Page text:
From the Desk of Henrietta: The 'Yes' Hazard
Yes, I’d be happy to. Yes, I can do that. Yes, of course, yes.
Stepping up to the plate, being engaged, working hard—in a workplace that fosters continuous learning and improvement, these are qualities we prize in our colleagues and cultivate in ourselves.
And, in a sprawling, complex organization like ours, with myriad initiatives and projects, these traits can be our undoing. If we say yes to everything, we wind up spread too thin. Spread too thin, we lose effectiveness. Trying to regain the ground we think we should already have covered, we go faster and faster, start to spin our wheels and—burn ourselves out.
We do it as individuals, and we do it in our unit-based teams, too: Yes, we can do that. Yes, we’ll take that on. And then there’s too much to do and an effort to improve sputters out.
There are lots of techniques for individuals to manage competing demands. As UBTs mature, they and their mentors are getting savvy about the importance of having teams set priorities, too.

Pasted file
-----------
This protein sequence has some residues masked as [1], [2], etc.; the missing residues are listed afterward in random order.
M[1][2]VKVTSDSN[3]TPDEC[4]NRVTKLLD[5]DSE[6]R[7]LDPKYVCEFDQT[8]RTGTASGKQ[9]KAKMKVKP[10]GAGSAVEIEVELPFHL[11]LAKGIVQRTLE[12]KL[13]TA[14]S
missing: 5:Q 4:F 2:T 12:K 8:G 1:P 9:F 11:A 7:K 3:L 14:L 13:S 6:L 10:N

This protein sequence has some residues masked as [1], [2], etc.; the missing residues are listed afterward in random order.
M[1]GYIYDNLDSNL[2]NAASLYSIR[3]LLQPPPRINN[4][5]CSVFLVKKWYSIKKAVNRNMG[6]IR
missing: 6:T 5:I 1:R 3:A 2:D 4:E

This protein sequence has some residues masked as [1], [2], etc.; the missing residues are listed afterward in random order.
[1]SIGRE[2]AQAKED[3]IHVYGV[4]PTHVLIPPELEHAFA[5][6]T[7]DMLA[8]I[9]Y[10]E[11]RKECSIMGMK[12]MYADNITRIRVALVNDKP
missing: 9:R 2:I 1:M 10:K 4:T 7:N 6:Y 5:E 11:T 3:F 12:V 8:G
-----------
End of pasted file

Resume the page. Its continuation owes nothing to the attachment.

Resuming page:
Developing teams don’t always have the confidence it takes to say no. In “From Frenzied to Focused,” Denise Johnson, the continuum of care administrator at San Jose Medical Center, notes that we have a tendency to think more is better. She and other UBT supporters are helping their teams map out the path forward, teaching them to discriminate (in all the best senses of that word)—to know when to say “yes” and when “no, not now” is in order.
Fewer, well-chosen projects have a greater impact on Kaiser Permanente’s quality of care, service and affordability. And not being constantly frazzled certainly helps create a better place to work, too.